Macca and Beth
Royal Court, Liverpool
WITH the odd reference to Macbeth (the play no one should mention) Macca and Beth gets off to spooky start.
Macca and Beth turn up at a remote Scottish highland ruin of a place owned by Macca’s eccentric uncle, to be met with the usual crazy characters found in any Agatha Christie type play.
This is more of where is it than a whodunnit as the characters look for the treasure promised if they stay in the house overnight.
Despite having to suffer the cold, a shotgun carrying Angus, escaped convict Barry the Hatchet and whiskey swilling Morag, the couple survive till the midnight hour when the will is read and the fun really starts.
It’s a cold and windy night in the highlands of Scotland even though it’s June and with plenty of haunting sound effects and fake snow, we are taken on a very funny journey until, of course, all is revealed and Macca and Beth get their fortune.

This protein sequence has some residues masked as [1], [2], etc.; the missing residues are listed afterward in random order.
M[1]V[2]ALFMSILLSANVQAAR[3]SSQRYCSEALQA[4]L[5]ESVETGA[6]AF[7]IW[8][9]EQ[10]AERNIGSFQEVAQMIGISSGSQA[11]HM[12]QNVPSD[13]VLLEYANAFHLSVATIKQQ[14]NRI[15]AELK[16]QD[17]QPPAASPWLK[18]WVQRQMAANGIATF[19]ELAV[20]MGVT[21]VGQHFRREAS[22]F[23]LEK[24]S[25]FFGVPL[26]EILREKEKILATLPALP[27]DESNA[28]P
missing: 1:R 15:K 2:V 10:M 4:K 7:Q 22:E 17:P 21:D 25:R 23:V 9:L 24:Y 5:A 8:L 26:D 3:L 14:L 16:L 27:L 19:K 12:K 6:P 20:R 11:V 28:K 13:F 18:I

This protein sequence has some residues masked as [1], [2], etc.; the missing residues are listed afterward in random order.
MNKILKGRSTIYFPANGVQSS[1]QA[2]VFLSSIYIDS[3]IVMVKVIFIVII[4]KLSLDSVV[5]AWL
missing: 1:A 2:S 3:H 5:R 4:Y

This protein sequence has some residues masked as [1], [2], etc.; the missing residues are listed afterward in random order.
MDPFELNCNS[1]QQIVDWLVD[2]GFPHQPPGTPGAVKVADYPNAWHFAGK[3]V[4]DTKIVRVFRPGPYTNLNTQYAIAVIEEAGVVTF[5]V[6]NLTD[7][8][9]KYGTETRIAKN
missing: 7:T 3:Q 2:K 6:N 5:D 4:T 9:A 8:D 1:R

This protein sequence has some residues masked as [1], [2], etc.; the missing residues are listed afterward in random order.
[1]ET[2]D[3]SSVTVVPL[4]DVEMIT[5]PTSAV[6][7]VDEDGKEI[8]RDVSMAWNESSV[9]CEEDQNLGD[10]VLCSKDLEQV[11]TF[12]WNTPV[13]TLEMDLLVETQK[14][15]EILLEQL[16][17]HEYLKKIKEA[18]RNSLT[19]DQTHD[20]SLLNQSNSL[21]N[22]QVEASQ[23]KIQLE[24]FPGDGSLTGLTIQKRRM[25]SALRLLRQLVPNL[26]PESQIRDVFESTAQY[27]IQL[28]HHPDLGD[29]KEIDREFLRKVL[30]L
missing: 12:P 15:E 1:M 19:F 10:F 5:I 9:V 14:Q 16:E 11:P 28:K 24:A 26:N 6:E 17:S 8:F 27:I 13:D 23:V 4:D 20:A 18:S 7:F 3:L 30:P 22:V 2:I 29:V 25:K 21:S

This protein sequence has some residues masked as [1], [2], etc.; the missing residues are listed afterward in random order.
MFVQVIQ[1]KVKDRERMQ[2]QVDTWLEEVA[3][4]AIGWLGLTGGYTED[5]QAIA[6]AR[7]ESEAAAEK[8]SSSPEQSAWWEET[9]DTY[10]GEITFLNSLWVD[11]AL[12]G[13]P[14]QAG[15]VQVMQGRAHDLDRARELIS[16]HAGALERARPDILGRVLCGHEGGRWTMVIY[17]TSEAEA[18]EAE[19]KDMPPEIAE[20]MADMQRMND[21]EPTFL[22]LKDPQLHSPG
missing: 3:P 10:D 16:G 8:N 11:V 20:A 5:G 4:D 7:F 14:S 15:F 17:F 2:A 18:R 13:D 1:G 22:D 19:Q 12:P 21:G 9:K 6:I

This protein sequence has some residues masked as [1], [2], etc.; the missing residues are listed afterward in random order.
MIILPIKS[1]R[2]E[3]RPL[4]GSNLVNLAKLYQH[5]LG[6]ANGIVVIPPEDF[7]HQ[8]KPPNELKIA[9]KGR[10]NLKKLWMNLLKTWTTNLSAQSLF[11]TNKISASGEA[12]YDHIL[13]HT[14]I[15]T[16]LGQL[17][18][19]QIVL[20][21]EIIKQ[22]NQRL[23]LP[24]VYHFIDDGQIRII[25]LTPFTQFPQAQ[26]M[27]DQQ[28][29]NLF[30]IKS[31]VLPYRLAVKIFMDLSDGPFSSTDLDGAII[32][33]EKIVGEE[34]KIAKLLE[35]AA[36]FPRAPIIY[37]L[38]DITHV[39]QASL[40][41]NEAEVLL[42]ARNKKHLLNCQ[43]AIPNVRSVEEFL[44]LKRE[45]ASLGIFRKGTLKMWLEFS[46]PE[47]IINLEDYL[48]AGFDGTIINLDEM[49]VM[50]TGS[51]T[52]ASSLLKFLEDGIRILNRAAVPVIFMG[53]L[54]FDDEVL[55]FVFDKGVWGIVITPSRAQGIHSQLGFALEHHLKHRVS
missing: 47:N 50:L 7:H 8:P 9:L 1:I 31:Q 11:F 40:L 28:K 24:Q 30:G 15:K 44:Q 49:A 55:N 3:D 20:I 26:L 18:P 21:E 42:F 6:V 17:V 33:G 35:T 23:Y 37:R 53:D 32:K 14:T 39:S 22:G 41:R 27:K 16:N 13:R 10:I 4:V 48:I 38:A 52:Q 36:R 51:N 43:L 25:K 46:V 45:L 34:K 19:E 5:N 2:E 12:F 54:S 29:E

It makes quite a change to see a play at the Royal Court not placed in Merseyside, and the set design looks quite traditional with an open fire and stags heads, until later when the false walls and revolving doors start to make the action more of a farce than a play.
There was a couple of new faces on stage for this production, one being Gordon Kane, well known from his TV work including Coronation Street, Doctors and Heartbeat. Karen Young played the part of Miss Glass, the violin playing solicitor’s clerk, who was sent along to make sure Macca and Beth stay the night.
Danny O’Brien as Macca and Emma Bispham as Beth are Royal Court regulars and together with other new faces Jamie Smelt, Jerome Ngonadi and Andrea Miller the cast do a good job with a new play written by Gerry Linford.
Unlike many Royal Court productions set in Merseyside. I can see this one being performed in other venues, as it does not rely on too many local references to make it funny.
Another good night at the Royal.